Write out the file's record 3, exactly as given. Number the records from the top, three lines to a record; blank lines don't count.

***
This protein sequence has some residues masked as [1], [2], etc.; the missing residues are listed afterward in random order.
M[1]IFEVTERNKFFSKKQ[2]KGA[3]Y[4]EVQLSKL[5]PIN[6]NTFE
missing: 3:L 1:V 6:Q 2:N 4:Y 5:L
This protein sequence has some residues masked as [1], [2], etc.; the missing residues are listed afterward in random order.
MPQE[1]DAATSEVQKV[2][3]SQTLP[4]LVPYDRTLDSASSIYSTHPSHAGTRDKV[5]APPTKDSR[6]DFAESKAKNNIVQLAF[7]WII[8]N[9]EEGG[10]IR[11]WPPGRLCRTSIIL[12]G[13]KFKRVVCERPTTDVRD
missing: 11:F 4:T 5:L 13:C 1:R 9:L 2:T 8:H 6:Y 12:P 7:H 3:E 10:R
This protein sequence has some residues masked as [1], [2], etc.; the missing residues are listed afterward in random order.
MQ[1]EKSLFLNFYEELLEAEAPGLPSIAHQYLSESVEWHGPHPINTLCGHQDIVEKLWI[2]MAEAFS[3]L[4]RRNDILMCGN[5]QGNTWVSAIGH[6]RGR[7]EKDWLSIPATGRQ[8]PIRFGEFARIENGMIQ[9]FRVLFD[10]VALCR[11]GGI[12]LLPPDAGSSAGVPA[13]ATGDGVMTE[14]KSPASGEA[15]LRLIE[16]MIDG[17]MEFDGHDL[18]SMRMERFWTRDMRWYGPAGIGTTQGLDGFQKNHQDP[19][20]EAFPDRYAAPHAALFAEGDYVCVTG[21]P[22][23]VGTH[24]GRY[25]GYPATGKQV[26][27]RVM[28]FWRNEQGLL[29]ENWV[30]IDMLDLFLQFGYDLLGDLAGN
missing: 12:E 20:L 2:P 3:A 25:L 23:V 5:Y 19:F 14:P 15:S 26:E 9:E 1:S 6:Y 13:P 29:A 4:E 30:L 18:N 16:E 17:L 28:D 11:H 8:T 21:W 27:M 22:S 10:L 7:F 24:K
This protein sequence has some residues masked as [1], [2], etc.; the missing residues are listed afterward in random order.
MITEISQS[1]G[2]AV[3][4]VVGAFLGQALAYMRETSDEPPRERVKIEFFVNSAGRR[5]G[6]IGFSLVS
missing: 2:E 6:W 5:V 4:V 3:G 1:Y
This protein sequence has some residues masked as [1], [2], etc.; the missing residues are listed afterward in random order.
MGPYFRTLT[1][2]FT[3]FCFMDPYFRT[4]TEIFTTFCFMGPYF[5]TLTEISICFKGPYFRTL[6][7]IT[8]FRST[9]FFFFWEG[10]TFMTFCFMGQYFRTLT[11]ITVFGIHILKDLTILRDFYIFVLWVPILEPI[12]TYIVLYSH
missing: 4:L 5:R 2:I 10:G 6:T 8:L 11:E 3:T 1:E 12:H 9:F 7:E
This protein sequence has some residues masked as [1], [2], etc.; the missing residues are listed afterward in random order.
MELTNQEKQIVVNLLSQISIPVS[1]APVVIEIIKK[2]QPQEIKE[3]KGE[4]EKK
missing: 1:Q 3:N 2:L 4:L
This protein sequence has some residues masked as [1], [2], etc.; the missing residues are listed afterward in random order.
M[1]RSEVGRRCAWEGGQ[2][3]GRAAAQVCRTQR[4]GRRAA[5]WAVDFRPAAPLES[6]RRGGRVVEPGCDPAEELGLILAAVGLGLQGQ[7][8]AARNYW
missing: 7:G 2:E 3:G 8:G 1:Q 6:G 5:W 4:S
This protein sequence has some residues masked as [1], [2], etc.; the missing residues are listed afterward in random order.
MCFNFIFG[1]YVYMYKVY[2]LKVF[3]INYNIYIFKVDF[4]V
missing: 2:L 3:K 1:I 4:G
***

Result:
This protein sequence has some residues masked as [1], [2], etc.; the missing residues are listed afterward in random order.
MQ[1]EKSLFLNFYEELLEAEAPGLPSIAHQYLSESVEWHGPHPINTLCGHQDIVEKLWI[2]MAEAFS[3]L[4]RRNDILMCGN[5]QGNTWVSAIGH[6]RGR[7]EKDWLSIPATGRQ[8]PIRFGEFARIENGMIQ[9]FRVLFD[10]VALCR[11]GGI[12]LLPPDAGSSAGVPA[13]ATGDGVMTE[14]KSPASGEA[15]LRLIE[16]MIDG[17]MEFDGHDL[18]SMRMERFWTRDMRWYGPAGIGTTQGLDGFQKNHQDP[19][20]EAFPDRYAAPHAALFAEGDYVCVTG[21]P[22][23]VGTH[24]GRY[25]GYPATGKQV[26][27]RVM[28]FWRNEQGLL[29]ENWV[30]IDMLDLFLQFGYDLLGDLAGN
missing: 12:E 20:L 2:P 3:A 25:L 23:V 5:Y 19:F 14:P 15:S 26:E 9:E 1:S 6:Y 13:P 29:A 4:E 30:L 18:N 16:E 17:L 28:D 11:H 8:T 21:W 27:M 22:S 10:L 7:F 24:K